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The trouble with teaching evolution
Posted: 05 December 2005 01:43 AM   [ Ignore ]   [ # 31 ]  
Total Posts:  635
Joined  2005-02-06


I made similar statements months ago on other threads and while many agree, some felt that making the initial assumption that we can rule out the effect of supernatural forces is in itself a kind of faith.

On another note, Ray, I would be interested in your experiences teaching at the high school level. I’ve heard a few horror stories but I’m hoping they are the exception.


Posted: 05 December 2005 06:07 AM   [ Ignore ]   [ # 32 ]  
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Joined  2005-02-12


Your comment
I made similar statements months ago on other threads and while many agree, some felt that making the initial assumption that we can rule out the effect of supernatural forces is in itself a kind of faith.

I don’t think it is necessary to rule out the effects of supernatural forces because that would be like trying to prove a negative.  I would shift the responsibility for proof to those postulating supernatural forces.  How one goes about using the natural universe to demonstrate the functioning of supernatural forces I have no idea.  That is why science does not go there but stays in the universe that is verifiable and accessible to any and all investigators.  I see no reason why it would be a problem to require evidence before accepting any supernatural effects or explanations.  Again I say I see no need of any kind for any belief in any thing.  Instead I think it is more appropriate (especially in science)  to say this is my conclusion and here is the evidence (form the natural universe) upon which my conclusion is based.

I have also posted this idea on other threads but have not had much luck getting replies that are favorable to it.  I started a thread back in Feb. 2005 under the category of “Specific Comments on the End of Faith.”  I titled the thread “Instead of the End of Faith How About End of Believing?”  It is still there (on page 5 ).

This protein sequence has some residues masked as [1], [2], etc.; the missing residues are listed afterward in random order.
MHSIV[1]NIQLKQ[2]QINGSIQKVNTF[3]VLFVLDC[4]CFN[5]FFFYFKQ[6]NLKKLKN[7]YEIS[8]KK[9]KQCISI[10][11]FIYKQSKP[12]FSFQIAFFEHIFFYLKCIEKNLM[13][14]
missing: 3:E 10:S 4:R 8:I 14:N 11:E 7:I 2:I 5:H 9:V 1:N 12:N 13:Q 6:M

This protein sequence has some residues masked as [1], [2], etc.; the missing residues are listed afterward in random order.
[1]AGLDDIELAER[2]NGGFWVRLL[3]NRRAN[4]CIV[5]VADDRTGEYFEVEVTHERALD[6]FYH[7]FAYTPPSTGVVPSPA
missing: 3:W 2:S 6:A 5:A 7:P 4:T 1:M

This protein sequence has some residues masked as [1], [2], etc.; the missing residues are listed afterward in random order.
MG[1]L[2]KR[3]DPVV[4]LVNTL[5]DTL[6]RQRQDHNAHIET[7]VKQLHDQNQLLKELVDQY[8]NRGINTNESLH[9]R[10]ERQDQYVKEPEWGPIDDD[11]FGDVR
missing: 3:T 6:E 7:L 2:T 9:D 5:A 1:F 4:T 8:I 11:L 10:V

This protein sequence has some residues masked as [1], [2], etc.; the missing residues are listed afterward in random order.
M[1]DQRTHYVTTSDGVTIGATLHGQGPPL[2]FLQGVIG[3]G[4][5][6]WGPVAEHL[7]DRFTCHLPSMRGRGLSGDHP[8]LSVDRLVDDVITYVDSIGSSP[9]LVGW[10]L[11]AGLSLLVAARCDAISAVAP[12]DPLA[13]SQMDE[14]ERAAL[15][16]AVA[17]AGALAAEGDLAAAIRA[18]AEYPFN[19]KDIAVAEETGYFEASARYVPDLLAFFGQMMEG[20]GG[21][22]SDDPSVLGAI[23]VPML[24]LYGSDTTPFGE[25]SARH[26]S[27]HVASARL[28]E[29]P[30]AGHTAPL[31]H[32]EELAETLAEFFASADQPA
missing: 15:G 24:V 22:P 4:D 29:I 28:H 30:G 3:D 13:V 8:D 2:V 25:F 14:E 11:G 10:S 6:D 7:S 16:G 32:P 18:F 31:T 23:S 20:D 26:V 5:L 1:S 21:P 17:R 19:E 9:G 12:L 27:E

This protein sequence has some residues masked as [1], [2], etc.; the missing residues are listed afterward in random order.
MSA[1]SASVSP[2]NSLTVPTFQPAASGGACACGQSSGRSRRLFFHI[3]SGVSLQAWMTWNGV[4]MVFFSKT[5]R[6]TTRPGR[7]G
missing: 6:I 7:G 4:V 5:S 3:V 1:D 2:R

Posted: 06 December 2005 02:43 AM   [ Ignore ]   [ # 33 ]  
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Total Posts:  2821
Joined  2005-04-29

Rod and Ray, although you’re probably already aware of it, I just want to weigh in with my agreement about “belief.” Unfortunately, I suspect we’re in the minority in this world of ours.

As for the experience of high school science teaching, I have nothing to say firsthand, but I did get my English credential in Wisconsin and taught American Indians there in a Federal program, and later in an inner-city classroom.

But back to science teaching. Rod, if I were King of the U.S., I’d search out people with experience and energy exactly like what you have, to teach high school chemistry. Of course all these Rod-clones would be more than qualified without taking those tedious and silly education courses, because they already know their subject well enough to be able to figure out how to explain it.

I’m no longer a teacher, but that says little about the potential psychic rewards of doing that work, as they are great. Rod, if you can figure out how to get out of taking time-and-energy wasting ed courses, kids in your geographic area will be fortunate. Learning chemistry can be extremely challenging even when taught by the best teachers. But I can’t imagine a better high school chem teacher than an M.D., able to provide real-world context to much of their instruction. I’ve always wondered why our society seems not to care about the fact that we have so few Ph.D.-holding high school teachers. An M.D. is even better, in the sense that a person holding a terminal degree not only has far more expertise than someone who’s got a 4-year degree in education. He also has passion for his subject, which tends to rub off on his students. King Homunculus would encourage people to earn Ph.D.s in every field, then go teach our high school kids.

Ray, you’d also get paid well under King Homunculus for staying in the classroom, shining light on hypocrisy and ignorance.


Philosophy may in no way interfere with the actual use of language; it can in the end only describe it. For it cannot give it any foundations either. It leaves everything as it is.
Ludwig Wittgenstein

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